Mere weeks before Ohio voters weigh in on a ballot proposal that could ensconce abortion activists’ radical demands for unlimited abortion in the state’s constitution, a new poll found that less than one-fourth of Ohio voters support abortion through all nine months of pregnancy.
Issue 1 is a deliberately vague ballot proposal that decrees “every individual has a right” to “reproductive decisions” regardless of age or trimester.
Advocates of the constitutional amendment, their petitioner pawns, and even the pollsters claim that the state’s Republican trifecta could still “prohibit abortion after fetal viability” if the proposal passes. The ballot measure’s generous language, however, nullifies any such limit so long as a doctor deems abortion necessary for a woman’s health, a standard that is left open to interpretation.
Baldwin Wallace University (BWU) Community Research Institute, which conducted a “pulse poll” of 850 registered Ohio voters in early October, claimed in its article highlighting the findings that “Ohio Voters Favor Passage Of Issue 1.”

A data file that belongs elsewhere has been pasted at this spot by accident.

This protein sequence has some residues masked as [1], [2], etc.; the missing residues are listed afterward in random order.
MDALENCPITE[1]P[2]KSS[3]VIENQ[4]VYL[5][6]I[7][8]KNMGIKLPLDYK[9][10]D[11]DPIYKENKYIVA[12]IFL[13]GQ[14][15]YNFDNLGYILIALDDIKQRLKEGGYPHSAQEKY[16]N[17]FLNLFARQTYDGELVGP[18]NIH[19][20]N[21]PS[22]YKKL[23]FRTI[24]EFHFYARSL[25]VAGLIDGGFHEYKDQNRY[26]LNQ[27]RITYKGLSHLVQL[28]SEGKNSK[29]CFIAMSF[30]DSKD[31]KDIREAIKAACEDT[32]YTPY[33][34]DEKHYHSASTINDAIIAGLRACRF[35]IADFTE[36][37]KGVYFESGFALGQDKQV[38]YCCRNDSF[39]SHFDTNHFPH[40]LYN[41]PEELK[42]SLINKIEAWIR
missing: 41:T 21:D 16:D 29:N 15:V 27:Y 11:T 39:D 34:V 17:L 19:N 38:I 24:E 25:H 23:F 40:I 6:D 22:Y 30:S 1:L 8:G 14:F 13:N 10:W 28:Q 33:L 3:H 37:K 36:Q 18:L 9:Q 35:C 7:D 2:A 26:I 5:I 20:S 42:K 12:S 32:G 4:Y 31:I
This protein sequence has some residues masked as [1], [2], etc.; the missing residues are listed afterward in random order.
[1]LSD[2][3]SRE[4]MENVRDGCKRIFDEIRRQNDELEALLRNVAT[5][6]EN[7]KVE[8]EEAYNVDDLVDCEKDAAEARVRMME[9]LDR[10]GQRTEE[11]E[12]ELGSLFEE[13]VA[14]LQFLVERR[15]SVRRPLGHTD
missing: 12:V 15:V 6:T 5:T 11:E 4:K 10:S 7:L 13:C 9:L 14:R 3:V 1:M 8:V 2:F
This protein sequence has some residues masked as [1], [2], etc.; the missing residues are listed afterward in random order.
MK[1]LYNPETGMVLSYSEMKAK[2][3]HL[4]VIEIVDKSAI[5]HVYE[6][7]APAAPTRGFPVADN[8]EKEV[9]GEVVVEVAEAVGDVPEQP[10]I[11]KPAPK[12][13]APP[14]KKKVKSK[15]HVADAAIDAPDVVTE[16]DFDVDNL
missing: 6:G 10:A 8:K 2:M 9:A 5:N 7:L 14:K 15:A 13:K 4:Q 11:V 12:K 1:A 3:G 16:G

At first glance, the BWU poll seems to suggest that there is widespread support for the extreme amendment. Around 58 percent of those surveyed said they support the ballot initiative.
On the other hand, approximately 33.5 percent of respondents said they plan to reject the proposal that would enact outside activist groups’ radical abortion and anti-parent agenda in the state. Another 8 percent were undecided.
Further down in the survey’s findings, however, researchers admit that only 24 percent of Ohio voters say abortion should be “Always Legally Permitted,” as Issue 1 seeks to do.
If Ohio voters overwhelmingly reject unlimited abortion, why do they plan to vote for it in Issue 1? The answer is deception.
Pollsters often rely on twisted language to advance Democrats’ abortion extremism. In this case, the Issue 1 language is already so marred with deception and confusion that BWU didn’t have to play semantic games.
When unfair framing is stripped from poll questions, voters’ opinions about abortion drastically shift from supporting extreme measures toward embracing the limits adopted by Republican states and European countries.
In the face of pollsters, Ohio voters may say they “favored a state constitutional amendment to allow access to abortion.” Their true feelings about legal limits, however, reflect their disdain for any proposal, including Issue 1, that touts unfettered abortion through every stage of an unborn baby’s development.
The same phenomenon is present on the national level. Despite Democrats’ incessant attempts to normalize taxpayer-funded abortions up until birth, only 22 percent of American adults support ending life in the womb in the third trimester.